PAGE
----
Where’s the rub?

hermie and me

And now, a word about sleep.

In the past few weeks, sleep has become my primary activity.

I wake up each morning sometime around 6:00 a.m., and I take a handful of pills. Laughingly enough, one is supposed to fill me with energy (and must be taken an hour before I eat anything, so I can’t have a nice invigorating breakfast). I head over to my computer, and read Facebook, Drudge, my emails, and the stats for my blog (hey, thanks for reading!!!).  By then, I’ve started yawning a bit, but I usually make it to my armchair, where I put on the news, or watch the first of the day’s many house flips on HGN.

The next thing I know, it’s 1:00 p.m.

Shit! I fell asleep and wasted the morning! I rush to get the mail, and come back to the kitchen to throw it away and defrost a slab of meat.  Then I make a sandwich, or some soup. I take these into the living room, set them down next to the armchair, grab a couple of bites…

And I wake up. It is now 5:30.

I am exhausted.

I hope to God that the slab of meat has defrosted, and that I had the presence of mind to select something that can be cooked easily. Going into the kitchen to check on its thawing, I realize that I am starving, and grab a box of something cheesy and effortless. Back to the armchair! I don’t necessarily fall asleep at this point, but I do slip into a peculiar form of coma, from which I only emerge when my husband walks through the door.

Shit! I haven’t cooked dinner!

I put the poor meat through its paces, as I heat up some rice or potatoes to fill our plates. I dutifully nuke some veggies so our aging colons receive an illusion of roughage…my husband’s can be fooled more easily than mine can, but at least the effort has been made.

Then I have dinner with that dear, hard-working man. I listen to the vicissitudes of his day, and hope sincerely that he doesn’t ask what I’ve done with myself while he was out working. It’s kind of evident. The house looks no better than it did the day before, and neither does his wife. If he’s had a particularly rough day (and who in customer service hasn’t?), I listen to him threaten to throw in the towel, either to find another job, or to devote the rest of his life to fishing. I pray this will pass.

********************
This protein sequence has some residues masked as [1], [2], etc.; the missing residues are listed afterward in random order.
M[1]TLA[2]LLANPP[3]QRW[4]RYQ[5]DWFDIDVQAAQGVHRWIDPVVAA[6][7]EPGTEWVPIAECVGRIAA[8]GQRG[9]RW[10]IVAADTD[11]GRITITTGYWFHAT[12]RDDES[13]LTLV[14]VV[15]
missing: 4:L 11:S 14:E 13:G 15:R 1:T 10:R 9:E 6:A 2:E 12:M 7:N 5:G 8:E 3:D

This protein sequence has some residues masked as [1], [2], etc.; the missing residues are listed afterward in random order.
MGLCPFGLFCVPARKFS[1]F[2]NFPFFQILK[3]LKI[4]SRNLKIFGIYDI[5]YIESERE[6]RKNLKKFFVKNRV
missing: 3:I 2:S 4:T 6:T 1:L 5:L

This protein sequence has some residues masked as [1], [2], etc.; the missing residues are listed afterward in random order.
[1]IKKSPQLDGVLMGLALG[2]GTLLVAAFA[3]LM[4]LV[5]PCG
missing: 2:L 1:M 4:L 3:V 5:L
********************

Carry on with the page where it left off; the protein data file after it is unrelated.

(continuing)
I clear the table. I return to the armchair.

They’re still flipping houses on HGN. If I’m tired of watching that, Steve Harvey is still doing some great double takes on “Family Feud.” I stretch out, and the cat jumps up on my chest. I breathe at the same rate she purrs… and the next thing I know, it’s 3:00 a.m. Time to leave the armchair and go to bed.

Now I can get back to doing what I really do: I sleep.

I love sleeping. I am never tired when I am asleep. I am never old. I am never fatigued, and I can walk for miles. For days. I can sing. I can dance. I can fly.

I always have something to do in my sleep. I spend a lot of time in the office, but often, I’m back in college… or in the theater. I do an awful lot of traveling, too. Just this morning I was in London, trying to catch a taxi near Hyde Park. And I spend a lot of time in Aruba… usually by the pool, but sometimes boarding a ship that’s headed for an unknown nearby island.

I love the people who populate my dreams. I meet celebrities all the time when I’m asleep and they’re usually the nicest people! I also see my daytime companions in my dreams, but they sometimes play different roles than they do in my waking life— my husband has, in turn, been my lover, my brother, my father, my co-worker, and that cute, unreachable guy I can never get the nerve to approach. My kids have been babies and adults… wise and foolish… single and married… earthbound and flying. My friends show up as freely as they did before we had jobs and houses and spouses and reasons to make getting together “an event.”

My parents are alive, and we have the most complex relationships! Sometimes we get along, and sometimes we really fight, but in my dreams, we always, always, tell each other the truth.

The world in which I sleep appears richer, freer, healthier and infinitely more exciting than the one I inhabit when I am awake, and as it draws me into its realm more easily and more frequently, I am afraid it will tear me away completely from the world I am supposed to be inhabiting. Every day, staying awake is harder and less desirable.

I suppose that is something I should try to reverse.

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